"Train leaving on track five for Anaheim, Azusa, and Cuc..."
Mugger: Your money or your life.
Mugger: Look, bud! I said your money or your life!
Jack: I'm thinking it over!
Comedian Jack Benny's Radio program made its debut in 1932 as The Canada Dry Program and ran until 1955 under various titles: The Chevrolet Program, The General Tire Revue, The Jell-O Program Starring Jack Benny, The Grape Nuts and Grape Nuts Flakes Program Starring Jack Benny, The Lucky Strike Program Starring Jack Benny, and, finally, The Jack Benny Program. The program was also adapted into an eponymous television show, which aired from 1950 to 1965.Generally, The Jack Benny Program was a Sitcomabout the production of The Jack Benny Program. Some of the action flashed back to what the cast had been up to that week, and some took place on the stage of the program, where Jack and the gang would try to put on plays and sketches, often taking the form of parodies of popular movies. Celebrity guests were not uncommon, and could be easily introduced as Jack's friends or neighbors in Hollywood. One long-term Running Gag was Jack's bitter "feud" with rival radio host Fred Allen.Recurring characters included Jack's Closer to Earth co-star (and real-life wife) Mary Livingston; his long-suffering African-American valet Rochester; brash Southern bandleader Phil Harris; naïve boy tenor Dennis Day (and, beforehand, Kenny Baker in a similar role); and rotund announcer Don Wilson, who tended to turn the conversation or the sketch to a discussion of the sponsor's product. Jack himself, portrayed as notoriously cheap and self-aggrandizing, usually played the comic foil to the other characters: the real-life Benny is famous for noting, "I don't care who gets the laughs on my show, as long as the show is funny."
This work provides examples of:
The Alcoholic: Phil Harris. Oy, the drunk jokes they did with Phil and his band flowed like wine. Lampshaded, even, when Phil's replacement, Bob Crosby, complained to Jack about how the writers kept trying to saddle him with drunk jokes.
As Himself: Future Barney Miller Detective Jack Soo made an appearence thanks to his appearing in the road company of Flower Drum Song. He's not quite a guest star in the usual sense - he first comes on pretending to be an agent for a fellow cast member when during negotiations with Jack, Jack says "Wait a minute....I know you...you're Jack Soo, aren't you?"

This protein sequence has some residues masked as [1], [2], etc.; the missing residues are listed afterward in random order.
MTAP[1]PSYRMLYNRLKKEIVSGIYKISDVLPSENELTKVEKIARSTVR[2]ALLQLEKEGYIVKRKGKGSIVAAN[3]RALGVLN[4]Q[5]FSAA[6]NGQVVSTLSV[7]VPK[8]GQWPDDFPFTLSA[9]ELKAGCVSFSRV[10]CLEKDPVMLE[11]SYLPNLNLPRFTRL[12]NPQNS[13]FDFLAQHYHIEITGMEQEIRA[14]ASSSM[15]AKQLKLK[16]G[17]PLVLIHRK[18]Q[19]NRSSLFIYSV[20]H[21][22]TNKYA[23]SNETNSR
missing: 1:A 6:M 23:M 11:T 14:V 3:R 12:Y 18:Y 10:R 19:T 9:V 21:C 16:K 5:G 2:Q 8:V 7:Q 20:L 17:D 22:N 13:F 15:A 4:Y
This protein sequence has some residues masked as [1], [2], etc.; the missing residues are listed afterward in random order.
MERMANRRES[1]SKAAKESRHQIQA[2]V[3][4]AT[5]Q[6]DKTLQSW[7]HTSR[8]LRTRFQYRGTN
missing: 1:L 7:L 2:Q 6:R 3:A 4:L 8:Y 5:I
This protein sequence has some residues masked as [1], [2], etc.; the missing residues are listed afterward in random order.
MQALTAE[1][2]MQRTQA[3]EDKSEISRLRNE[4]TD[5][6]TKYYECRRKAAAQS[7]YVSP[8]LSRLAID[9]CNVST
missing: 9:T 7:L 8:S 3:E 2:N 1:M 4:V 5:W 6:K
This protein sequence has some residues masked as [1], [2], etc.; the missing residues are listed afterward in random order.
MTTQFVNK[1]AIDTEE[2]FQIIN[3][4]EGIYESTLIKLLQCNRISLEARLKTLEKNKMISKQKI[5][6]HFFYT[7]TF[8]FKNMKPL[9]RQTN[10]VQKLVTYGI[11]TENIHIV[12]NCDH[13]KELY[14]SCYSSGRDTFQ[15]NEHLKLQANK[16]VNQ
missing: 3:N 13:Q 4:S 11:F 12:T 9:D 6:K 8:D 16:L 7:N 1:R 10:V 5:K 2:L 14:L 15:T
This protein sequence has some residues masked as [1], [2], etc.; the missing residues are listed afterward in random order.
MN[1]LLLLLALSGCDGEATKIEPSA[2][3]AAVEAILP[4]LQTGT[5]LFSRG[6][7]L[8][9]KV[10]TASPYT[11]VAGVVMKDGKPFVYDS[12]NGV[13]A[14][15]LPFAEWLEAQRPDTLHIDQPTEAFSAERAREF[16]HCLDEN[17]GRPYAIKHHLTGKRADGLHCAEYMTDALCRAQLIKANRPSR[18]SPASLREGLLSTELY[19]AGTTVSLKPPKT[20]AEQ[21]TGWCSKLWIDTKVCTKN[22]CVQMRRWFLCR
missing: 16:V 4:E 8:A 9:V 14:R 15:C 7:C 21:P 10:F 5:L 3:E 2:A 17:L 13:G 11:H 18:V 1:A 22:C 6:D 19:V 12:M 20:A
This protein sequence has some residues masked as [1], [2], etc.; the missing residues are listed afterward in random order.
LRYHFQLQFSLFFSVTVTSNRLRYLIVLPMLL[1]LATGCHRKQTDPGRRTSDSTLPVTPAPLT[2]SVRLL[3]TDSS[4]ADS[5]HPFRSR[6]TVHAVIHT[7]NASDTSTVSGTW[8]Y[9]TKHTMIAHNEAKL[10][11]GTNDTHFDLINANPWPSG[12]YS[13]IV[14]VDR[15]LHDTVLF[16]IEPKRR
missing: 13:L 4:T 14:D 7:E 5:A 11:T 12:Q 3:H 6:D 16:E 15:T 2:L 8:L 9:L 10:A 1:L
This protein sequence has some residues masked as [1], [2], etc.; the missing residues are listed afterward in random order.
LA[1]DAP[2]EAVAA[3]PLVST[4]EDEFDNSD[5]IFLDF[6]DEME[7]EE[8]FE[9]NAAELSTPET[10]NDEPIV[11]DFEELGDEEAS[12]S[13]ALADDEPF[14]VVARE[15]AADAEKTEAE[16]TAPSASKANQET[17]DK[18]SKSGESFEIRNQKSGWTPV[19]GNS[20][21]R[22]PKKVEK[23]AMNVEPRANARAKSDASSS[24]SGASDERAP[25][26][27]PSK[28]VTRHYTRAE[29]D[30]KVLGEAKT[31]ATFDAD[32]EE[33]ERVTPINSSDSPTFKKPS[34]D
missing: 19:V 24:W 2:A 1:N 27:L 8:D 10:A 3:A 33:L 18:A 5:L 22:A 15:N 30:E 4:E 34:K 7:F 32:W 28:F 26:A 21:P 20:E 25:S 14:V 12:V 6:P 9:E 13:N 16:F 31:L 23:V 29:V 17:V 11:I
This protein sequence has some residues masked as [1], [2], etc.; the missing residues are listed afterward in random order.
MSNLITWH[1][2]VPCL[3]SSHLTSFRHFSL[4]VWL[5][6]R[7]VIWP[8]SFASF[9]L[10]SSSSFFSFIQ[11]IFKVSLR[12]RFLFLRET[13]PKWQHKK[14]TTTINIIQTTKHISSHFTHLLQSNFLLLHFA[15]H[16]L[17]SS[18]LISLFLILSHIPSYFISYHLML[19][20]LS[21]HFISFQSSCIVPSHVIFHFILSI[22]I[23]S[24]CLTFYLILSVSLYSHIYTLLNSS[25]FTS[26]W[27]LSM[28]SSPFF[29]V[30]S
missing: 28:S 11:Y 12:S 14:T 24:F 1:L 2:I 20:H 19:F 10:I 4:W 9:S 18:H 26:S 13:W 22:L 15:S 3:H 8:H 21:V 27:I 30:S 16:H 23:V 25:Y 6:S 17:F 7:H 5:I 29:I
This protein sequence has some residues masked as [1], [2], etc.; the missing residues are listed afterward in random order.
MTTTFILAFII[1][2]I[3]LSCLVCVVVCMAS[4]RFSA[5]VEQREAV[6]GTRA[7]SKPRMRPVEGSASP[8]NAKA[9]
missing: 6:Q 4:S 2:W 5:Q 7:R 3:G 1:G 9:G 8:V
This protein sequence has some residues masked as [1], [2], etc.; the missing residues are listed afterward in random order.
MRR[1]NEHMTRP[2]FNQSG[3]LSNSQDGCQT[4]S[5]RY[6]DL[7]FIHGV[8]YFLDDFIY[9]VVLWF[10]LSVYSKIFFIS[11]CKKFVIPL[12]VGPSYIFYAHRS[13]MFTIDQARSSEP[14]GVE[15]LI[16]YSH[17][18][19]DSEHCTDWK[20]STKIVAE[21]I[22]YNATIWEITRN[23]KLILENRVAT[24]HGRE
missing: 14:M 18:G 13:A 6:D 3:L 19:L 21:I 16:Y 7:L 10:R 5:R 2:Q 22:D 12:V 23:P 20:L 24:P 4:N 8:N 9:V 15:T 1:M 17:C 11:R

Bad Boss: A whole host of running gags revolved around how the cast, and Rochester, in particular, continually complained about how Jack was a stingy slave-driver who, besides being extraordinarily reluctant to pay his employees their salaries, would insert all sorts of weird and annoying obligations into their contracts, such as having Dennis mow his lawn, or having Mary help him out with his laundry business, or making his cast work odd jobs during February because it's the shortest month of the year.
Big "Shut Up!": There numerous, hilarious versions of this on the show. Many times, various people, often Mary Livingstone and Verna Felton (as Dennis Day's mother), would snap at Jack to shut up to keep him from making some corny joke. Sometimes, Jack would give it in response to someone either pointing out the obvious, or the flaw in a gag, or lancing his ego. Most of the time, though, it would be Jack hollering "Wait a minute!" at his quartet, the Sportsmen, in a futile attempt to stop them from going crazy with their latest wacky song.
Phil Harris' "Hiya, Jackson!" counts. As well as recurring guest star Ronald Coleman's "I'm in the library, Benita!" Dennis Day had a few, such as "Yes please?" and "OHHHH.....(fill in the blank)
Channel Hop: The radio show moved from NBC to CBS in 1949, one of a number of shows and personalities that the latter network "raided" from the former.
The show had jumped around quite a bit in its radio days: starting on NBC Blue (later ABC) in May 1932, it moved to CBS that October, then to NBC Red (now NBC) in March 1933. It went to NBC Blue in October 1934 and back to Red in October 1936, where it stayed until the great talent raid of 1949.
Also, the TV show moved from CBS to NBC for its final season in 1964.
Comic Book Time: Jack claimed to be perpetually 39 years old. Gags about Jack's age began in the late 30s, but in the late 40s, he began a gag where a reporter doing a story on Jack asked him his age. When Jack claimed to be 36, the reporter was so disbelieving that he showed up to ask him about it for several weeks in a row as a running gag. For the next few years, Jack went from 37 to 38, finally settling on 39 perpetually in around 1950. For the record, Jack was born in 1894, making his real 39th birthday in 1933. The gag was carried on clear until his death, when newspapers reported that "Jack Benny dies at 39". It even carried on further when Jack was given a commemorative stamp...worth 39 cents!
Corpsing: There are many times when Jack tries and fails to not lose it during especially funny moments. More often than not he can thank Mel Blanc for making him lose it.
Cross Over: With The Burns And Allen Show. Jack and George Burns were lifelong friends and appeared on each others shows often. In one episode of his show George gets Jack on his special television which Jack lampshades with "You're not watching me on your silly TV are you? I'm not on until Sunday Night!". After Jack then starts to quote his appearence fee George shuts off the tv! In another episode George threatens his announcer Harry Von Zell by pondering, "I wonder what Don Wilson is doing next year..."
In the episode of Bachelor Father called "Pinch That Penny!", Rochester hires Lawyer Bently Gregg to renegotiate his 40 year contract with Jack. Impressed by Rochester's ecomomicly means of running the Benny household, Bently invites Rochester to live in a few weeks to help his houseboy Peter with his spendthrift ways. Jack isn't seen on camera, although Bently has a one way telephone conversation with him at the end.